Tuberculosis (TB) is a contagious disease caused by the mycobacterium tuberculosis virus. This virus commonly attacks the lungs, the circulatory system, the nervous system, the lymphatic system and the skeletal system. Widespread in the United States in the first half of the 20th century, it has unfortunately made a comeback worldwide, with as many as one-third of the world's population carrying a dormant tuberculosis virus.
Symptoms when the virus goes active include dry coughing, general fatigue, fever, rapid weight loss, night chills, breathing problems and coughing up blood. If the virus moves into the skeletal, the patient's spine will be affected. Left untreated, mortality is around 75%.
Effective treatment of tuberculosis requires medical attention and prescription medication taken over at least a six month time period. No alternative remedies or over the counter medication has proven effective in eradicating TB. A doctor will most likely prescribe such anti tuberculosis drugs as rifampicin, ethambutol, pyrazinmide and isoniazid for the first two months of treatment. For the next four months of treatment, isoniazid and rifampicin are the preferred prescriptive drugs; these will be taken regularly until the symptoms have diminished.
During treatment, patients are usually confined to home and must wear a special breathing mask if venturing outside. Because tuberculosis is such a highly communicable disease, the law and public health safety requires that TB patients remain isolated from the rest of the population. Although patients should not interact with those not infected outside their homes, fresh air is actually helpful in the treatment process, so patients should keep their windows open during clement weather to enjoy fresh breezes or install an air purifying unit in their homes. Any sort of air pollution, whether it is smog or cigarette smoke, should be avoided at all cost during the treatment period for TB.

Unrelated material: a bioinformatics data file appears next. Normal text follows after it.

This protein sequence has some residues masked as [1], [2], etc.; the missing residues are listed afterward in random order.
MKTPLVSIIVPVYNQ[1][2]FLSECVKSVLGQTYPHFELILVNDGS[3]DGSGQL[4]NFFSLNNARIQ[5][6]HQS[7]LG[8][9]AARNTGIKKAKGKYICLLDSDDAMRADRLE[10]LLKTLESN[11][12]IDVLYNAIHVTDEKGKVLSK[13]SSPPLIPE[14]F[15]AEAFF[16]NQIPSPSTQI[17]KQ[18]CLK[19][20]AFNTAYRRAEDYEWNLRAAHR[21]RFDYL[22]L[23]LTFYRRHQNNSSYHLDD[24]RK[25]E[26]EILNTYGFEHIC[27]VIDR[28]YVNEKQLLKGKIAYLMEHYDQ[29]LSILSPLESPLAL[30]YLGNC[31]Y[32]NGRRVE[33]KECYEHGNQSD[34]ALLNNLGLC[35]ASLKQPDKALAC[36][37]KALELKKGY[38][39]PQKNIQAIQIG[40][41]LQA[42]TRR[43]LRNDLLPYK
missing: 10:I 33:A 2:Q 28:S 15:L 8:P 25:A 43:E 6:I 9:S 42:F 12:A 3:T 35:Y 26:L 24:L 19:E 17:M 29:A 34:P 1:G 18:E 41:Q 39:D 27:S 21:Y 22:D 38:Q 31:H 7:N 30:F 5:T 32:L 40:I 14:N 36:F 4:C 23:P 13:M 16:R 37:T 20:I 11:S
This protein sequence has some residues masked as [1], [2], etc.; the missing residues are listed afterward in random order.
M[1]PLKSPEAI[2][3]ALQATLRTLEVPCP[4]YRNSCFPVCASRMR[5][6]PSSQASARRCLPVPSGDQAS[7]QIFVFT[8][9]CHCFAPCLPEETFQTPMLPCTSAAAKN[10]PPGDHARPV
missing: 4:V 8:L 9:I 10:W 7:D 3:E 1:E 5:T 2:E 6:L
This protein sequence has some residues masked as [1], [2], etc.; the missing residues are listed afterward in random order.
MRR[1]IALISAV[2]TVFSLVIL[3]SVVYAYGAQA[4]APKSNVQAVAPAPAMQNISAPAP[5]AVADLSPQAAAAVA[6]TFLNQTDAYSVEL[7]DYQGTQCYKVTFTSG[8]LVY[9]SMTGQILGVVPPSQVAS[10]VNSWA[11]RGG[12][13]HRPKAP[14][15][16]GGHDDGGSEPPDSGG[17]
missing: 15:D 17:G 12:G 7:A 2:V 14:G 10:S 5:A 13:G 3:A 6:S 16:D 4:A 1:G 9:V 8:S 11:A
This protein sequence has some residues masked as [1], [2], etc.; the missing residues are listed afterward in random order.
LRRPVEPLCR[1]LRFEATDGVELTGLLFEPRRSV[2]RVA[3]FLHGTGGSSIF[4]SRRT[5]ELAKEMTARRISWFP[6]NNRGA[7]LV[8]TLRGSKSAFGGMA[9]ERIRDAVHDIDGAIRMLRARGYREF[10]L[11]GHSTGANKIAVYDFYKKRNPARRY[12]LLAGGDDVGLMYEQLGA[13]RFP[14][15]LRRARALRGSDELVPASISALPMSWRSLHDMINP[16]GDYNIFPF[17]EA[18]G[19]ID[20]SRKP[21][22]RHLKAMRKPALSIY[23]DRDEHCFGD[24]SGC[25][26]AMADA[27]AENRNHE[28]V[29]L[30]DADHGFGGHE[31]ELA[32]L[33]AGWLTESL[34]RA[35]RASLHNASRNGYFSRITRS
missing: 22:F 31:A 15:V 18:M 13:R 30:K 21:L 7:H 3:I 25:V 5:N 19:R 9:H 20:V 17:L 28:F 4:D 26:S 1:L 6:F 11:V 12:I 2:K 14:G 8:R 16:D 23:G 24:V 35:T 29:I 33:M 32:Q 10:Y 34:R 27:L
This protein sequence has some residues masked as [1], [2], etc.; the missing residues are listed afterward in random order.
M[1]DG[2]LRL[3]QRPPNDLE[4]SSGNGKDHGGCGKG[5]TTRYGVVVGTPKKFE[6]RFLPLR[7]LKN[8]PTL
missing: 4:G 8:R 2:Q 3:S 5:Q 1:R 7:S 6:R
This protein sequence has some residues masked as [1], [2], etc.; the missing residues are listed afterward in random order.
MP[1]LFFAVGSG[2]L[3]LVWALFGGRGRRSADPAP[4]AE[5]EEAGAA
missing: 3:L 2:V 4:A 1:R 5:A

Because the regimen of tuberculosis medication affects performance of the liver, TB patients should increase their consumption of Vitamin B-6 to help counteract these side effects. Enjoying a daily diet rich in protein, fiber and fresh foods high in vitamin and mineral content, is also very helpful in making a complete recovery.
Once a month during the six month treatment period a liver function test is mandated, along with testing of a sputum sample to determine if the virus is still active or if the course of medication can be suspended.